Review: American Cannibal edited by Rebecca Rowland

cover of American CannibalAmerican Cannibal edited by Rebecca Rowland
Maenad Press (March 2023)
352 pages; $19.99 hardback; $9.99 e-book
Reviewed by Dave Simms

This is what’s needed right now: a wonderfully brutal anthology about cannibalism in American history. At first, readers may feel a touch of reluctance due to the subject matter. My advice? DO NOT HESITATE.

These stories, chosen with exquisite taste by editor Rebecca Rowland, are all about the story and characters as the history of this country frames some truly unique tales. I’m not one for gore and this anthology, again, focuses on the true horror: human behavior and the awful acts people inflict on each other before the blood begins to spill.

Yet you know you are headed into lands not meant for the faint-hearted when Wrath James White writes the foreword. That’s a good thing. 

The good news? There’s not a clunker in here. That’s unusual for a themed anthology. You can tell that the authors had fun with the stories between the covers.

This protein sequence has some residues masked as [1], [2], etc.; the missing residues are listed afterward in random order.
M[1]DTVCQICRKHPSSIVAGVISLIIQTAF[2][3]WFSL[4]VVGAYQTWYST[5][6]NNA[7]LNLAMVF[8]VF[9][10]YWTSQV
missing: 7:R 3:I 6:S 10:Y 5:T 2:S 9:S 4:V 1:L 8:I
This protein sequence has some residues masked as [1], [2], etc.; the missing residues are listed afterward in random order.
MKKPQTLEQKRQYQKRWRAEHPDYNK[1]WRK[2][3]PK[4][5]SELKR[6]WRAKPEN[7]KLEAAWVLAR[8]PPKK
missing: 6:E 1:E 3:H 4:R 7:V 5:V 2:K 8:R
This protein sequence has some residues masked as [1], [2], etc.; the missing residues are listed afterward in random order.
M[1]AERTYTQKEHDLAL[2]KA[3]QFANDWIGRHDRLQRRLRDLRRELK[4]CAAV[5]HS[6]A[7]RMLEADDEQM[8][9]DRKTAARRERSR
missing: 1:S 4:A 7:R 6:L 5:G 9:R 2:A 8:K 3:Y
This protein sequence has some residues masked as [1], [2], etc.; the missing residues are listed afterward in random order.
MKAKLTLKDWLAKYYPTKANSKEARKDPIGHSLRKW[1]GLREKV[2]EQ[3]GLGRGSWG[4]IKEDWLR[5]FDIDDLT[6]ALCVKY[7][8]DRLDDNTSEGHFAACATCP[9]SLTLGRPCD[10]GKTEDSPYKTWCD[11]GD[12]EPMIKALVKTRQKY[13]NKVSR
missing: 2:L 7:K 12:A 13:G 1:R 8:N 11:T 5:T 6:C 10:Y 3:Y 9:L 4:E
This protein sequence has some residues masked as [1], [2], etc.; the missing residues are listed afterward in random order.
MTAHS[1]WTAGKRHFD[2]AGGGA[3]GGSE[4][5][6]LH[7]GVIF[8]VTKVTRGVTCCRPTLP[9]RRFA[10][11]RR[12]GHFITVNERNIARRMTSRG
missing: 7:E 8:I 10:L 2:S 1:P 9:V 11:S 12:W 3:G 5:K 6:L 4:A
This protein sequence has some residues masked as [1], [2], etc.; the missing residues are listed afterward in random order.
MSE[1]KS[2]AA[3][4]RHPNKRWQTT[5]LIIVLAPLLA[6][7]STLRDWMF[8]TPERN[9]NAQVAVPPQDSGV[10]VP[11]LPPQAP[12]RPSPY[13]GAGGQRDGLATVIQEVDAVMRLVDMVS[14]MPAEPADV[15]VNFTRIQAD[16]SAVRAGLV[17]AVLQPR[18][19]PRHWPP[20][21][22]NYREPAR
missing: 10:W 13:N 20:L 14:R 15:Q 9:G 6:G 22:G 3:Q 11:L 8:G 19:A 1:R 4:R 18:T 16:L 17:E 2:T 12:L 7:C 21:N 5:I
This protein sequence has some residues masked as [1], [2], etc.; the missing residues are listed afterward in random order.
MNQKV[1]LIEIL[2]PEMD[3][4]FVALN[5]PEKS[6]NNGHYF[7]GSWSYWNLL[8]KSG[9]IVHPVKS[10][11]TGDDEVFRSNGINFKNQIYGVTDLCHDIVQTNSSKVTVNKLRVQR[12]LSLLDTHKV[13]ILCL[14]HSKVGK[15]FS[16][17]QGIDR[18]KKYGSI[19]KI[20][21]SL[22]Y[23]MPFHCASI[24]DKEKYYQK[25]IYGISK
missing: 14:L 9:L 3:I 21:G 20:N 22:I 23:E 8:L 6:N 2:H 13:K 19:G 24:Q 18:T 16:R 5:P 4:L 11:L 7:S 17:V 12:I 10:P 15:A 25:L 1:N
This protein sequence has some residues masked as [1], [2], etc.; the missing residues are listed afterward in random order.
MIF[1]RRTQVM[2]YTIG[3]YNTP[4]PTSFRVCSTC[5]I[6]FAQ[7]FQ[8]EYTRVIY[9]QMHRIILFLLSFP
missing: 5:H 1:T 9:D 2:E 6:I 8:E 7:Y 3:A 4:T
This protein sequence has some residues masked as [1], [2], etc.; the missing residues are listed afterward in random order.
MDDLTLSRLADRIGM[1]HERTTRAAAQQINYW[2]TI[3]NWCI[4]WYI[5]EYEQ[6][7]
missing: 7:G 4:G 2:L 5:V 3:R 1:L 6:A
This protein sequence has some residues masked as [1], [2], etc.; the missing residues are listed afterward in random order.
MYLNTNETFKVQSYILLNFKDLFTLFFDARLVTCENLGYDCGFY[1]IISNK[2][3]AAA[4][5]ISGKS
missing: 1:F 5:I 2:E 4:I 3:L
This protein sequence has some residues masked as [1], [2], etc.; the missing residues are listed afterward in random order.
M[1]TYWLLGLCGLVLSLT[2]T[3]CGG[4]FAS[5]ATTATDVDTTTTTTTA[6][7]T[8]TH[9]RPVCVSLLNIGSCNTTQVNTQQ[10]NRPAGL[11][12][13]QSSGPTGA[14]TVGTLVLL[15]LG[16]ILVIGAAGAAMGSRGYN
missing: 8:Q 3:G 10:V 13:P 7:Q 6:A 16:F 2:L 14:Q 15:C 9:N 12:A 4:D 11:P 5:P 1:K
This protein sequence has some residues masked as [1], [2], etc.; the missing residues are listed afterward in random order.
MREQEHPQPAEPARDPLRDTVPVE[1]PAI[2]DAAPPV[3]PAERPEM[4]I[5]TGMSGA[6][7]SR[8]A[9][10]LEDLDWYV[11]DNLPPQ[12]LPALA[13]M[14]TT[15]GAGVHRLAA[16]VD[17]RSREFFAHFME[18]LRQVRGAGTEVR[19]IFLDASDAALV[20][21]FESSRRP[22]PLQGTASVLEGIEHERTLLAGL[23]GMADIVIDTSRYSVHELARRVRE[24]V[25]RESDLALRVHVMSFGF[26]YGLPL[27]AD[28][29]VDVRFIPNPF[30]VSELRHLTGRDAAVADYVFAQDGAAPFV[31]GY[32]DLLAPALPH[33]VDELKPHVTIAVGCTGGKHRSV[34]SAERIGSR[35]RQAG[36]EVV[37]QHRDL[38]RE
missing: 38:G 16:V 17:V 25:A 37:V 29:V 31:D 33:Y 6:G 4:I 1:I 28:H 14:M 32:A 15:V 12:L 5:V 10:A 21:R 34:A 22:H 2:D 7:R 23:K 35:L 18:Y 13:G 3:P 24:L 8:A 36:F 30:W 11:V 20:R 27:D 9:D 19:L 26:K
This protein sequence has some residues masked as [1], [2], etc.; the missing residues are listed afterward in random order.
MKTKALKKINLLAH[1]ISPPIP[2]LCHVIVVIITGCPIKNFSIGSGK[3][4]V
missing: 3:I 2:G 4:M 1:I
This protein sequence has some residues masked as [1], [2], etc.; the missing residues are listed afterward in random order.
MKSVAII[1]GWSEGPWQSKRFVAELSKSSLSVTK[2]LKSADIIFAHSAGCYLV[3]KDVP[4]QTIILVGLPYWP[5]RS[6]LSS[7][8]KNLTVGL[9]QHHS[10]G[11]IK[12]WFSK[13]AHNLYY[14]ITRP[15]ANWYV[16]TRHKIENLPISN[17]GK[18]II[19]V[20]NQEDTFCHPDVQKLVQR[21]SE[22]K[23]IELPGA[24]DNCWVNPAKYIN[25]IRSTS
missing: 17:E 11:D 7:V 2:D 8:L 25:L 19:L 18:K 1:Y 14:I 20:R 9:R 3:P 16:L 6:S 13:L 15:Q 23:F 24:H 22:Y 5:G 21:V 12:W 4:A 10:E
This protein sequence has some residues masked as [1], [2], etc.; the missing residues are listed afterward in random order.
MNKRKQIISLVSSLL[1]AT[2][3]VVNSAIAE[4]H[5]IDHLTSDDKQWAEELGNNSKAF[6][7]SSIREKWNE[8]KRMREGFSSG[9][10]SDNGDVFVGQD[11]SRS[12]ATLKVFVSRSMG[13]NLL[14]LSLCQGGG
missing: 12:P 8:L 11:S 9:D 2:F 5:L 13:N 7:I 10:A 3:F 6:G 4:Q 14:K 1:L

The bad news? I’m only focusing on a few favorites here and these change with each re-read. The following stories gnaw at me more than the others and have just a little more bite — for me. Yet depending on your appetite, there’s a course for everyone here, from the creepy to horrific to satirical to just plain outrageous. That’s kind of expected with Jeff Strand in the table of contents (a compliment, as always).
“And The Window Was Boarded Shut” by Elizabeth Massie explores a dark, but highly entertaining view of suffrage. Easily the creepiest of the bunch.
Gwendolyn Kiste’s “The Hungry Wives of Bleak Street” explores the ugly side of the suburbs where everything is too tidy, too organized, and the happy, behaved wives follow a tradition that one woman decides should change.
Clay McCleod Chapman tackles PTSD in “All Ears.”
Owl Goingback — what couldn’t there be to like about “Wendigo Dreams”? It’s about Wendigos. That’s all reader need to know.
In EV Knight’s “The Flannigan Cure, ” the notion of the phrase “physician, heal thyself” is taken to a gruesome but beautiful story of addiction.
This only scratches the surface and readers of horror will find something that satiates each craving they might have.
This anthology rates a full fork, knife, spoon, and bib for a full course experience.

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